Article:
Going out without your wallet or purse is something most of us have done at some time or another. When I did it four or five years ago, it was a complete pain as it was on a Saturday afternoon and no banks were open.
Picture the scene: I’m on my own in the car, call into a gas station to refuel, get to the till and … no wallet. Not the most convenient of times to discover one’s absent-mindedness. Fortunately I have a great bank. I called them, and they gave me an authorization number to give to the gas station attendant, who was able to put the transaction through.
But when I managed to leave my wallet at home on Friday evening, Apple Pay made it a non-event …
I discovered my idiocy when I got to my local train station. But I scarcely missed a beat: just double-clicked the side button on my Apple Watch and all was well.
I was meeting friends in a coffee shop before we went on to a bar later. It was one of the new Starbucks Reserve stores with table service, meaning I only had to settle-up at the end. Again, no drama – they brought over a mobile terminal, I held my Apple Watch against it and that was done.
I did need to rely on friends for the cab ride. Most black cabs in London have contactless card terminals these days, but not this one. However, there were plenty of cabs around, so if needed I could have checked and grabbed one that did.
The bar was the one point at which Apple Pay might have deserted me, as it was a rather upmarket one and we were eating as well as drinking. Many larger chains have done away with payment limits on Apple Pay transactions, but I’m pretty sure that the normal £30 ($45) limit applying to contactless cards in the UK would have applied in the bar.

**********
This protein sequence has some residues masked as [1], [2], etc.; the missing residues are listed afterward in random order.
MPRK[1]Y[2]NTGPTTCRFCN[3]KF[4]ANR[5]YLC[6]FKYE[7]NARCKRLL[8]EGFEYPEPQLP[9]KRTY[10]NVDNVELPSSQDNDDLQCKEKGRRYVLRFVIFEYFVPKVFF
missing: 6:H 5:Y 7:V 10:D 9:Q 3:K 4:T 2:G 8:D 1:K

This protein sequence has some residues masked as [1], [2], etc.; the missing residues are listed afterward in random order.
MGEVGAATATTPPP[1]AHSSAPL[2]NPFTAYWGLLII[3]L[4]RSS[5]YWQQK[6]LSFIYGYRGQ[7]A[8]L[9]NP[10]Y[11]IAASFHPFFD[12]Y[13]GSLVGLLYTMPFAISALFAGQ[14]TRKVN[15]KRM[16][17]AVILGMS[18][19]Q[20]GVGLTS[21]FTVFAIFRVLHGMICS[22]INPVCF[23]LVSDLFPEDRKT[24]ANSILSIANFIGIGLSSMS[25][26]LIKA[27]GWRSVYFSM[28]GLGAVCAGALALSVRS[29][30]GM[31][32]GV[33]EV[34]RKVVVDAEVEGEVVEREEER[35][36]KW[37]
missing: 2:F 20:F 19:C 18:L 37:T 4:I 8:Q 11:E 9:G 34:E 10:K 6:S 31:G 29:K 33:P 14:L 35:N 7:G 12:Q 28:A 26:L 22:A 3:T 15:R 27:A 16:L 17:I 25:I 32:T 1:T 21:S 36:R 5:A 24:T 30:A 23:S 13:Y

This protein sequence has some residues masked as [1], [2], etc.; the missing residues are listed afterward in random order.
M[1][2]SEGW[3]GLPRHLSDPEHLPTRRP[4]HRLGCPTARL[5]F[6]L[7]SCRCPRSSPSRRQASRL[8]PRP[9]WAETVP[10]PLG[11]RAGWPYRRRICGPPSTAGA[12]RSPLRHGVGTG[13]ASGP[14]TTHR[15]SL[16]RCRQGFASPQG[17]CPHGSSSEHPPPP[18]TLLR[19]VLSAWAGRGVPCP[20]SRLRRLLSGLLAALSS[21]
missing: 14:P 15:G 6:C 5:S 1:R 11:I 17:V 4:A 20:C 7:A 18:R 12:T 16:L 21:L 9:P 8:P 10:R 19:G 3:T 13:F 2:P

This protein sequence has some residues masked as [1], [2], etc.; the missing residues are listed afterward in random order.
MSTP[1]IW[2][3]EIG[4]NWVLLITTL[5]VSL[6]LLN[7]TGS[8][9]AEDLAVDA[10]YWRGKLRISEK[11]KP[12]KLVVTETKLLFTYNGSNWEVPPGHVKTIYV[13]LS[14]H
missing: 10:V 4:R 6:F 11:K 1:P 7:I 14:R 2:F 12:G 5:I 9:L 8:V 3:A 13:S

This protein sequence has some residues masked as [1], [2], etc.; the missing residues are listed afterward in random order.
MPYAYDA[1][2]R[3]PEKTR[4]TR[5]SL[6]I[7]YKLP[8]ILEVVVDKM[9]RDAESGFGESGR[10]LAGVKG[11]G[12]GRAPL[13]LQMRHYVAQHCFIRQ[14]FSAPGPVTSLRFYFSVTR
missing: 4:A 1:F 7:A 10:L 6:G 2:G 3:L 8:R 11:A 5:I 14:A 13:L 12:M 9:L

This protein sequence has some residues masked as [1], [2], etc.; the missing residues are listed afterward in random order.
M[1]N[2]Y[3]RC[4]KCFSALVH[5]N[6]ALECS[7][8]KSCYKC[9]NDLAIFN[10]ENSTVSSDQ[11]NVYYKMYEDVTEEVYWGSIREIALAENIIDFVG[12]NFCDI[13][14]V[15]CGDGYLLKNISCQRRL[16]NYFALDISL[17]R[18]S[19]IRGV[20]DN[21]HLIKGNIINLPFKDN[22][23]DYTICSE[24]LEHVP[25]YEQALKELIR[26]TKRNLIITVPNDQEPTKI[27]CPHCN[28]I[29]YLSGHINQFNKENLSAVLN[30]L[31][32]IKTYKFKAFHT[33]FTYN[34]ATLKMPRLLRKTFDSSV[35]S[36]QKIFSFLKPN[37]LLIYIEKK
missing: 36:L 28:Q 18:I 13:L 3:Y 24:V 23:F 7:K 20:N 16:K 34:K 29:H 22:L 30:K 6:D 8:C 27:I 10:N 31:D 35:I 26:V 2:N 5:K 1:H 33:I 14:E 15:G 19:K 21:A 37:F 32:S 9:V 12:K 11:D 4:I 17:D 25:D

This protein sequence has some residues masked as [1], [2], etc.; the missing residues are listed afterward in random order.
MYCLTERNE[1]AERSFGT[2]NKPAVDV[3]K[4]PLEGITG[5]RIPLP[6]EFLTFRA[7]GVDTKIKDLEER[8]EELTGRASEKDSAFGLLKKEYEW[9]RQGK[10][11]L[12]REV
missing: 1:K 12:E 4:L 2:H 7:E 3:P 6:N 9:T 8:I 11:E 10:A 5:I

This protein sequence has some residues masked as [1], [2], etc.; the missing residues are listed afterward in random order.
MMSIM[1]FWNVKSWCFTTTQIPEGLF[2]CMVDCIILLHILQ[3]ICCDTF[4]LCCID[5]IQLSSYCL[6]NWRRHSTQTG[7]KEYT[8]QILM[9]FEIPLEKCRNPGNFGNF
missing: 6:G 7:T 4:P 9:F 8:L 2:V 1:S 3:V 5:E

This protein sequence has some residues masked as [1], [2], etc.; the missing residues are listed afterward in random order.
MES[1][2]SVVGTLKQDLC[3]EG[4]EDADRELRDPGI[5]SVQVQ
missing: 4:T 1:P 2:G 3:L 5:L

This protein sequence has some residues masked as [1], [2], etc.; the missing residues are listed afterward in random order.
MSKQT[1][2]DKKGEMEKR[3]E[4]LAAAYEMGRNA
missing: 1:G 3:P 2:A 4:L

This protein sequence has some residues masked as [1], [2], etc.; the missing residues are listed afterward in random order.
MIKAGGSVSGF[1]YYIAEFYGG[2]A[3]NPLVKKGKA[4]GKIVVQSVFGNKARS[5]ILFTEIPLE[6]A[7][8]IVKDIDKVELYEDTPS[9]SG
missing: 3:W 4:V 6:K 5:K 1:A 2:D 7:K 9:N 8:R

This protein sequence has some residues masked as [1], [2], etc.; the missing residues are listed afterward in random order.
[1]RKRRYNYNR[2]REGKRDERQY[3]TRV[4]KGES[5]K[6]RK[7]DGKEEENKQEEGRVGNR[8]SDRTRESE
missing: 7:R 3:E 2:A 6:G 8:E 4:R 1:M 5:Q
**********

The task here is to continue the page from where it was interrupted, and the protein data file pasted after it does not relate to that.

However, I’m a regular there, and they’d had to move us from our booked table to somewhere else, and very kindly offered us two free bottles of wine by way of apology. So the per-head cost was below the £30 limit, and when the waiter arrived with the mobile terminal, Apple Pay took care of my share of that bill too.
All-in-all, Apple Pay turned what could have been a major hassle into a non-event.
Of course, I recognize that I have the advantage of all of this taking place in London, where contactless payment has been a mainstream thing for years. There are few places in London – even small shops – that don’t have contactless terminals. I’d have had a less happy experience in many places in the States.
But the contactless rollout in the U.S. (and smaller places in the UK) will eventually match that of London. And once the rollout of the service to ATMs becomes widespread, it will become even less of an issue, as we’ll be able to get cash too if needed.
Have you ever had an experience where Apple Pay or your Apple Watch has saved the day? Do let us know in the comments.
Check out the rest of my Apple Watch Diary series, reading from the bottom up.
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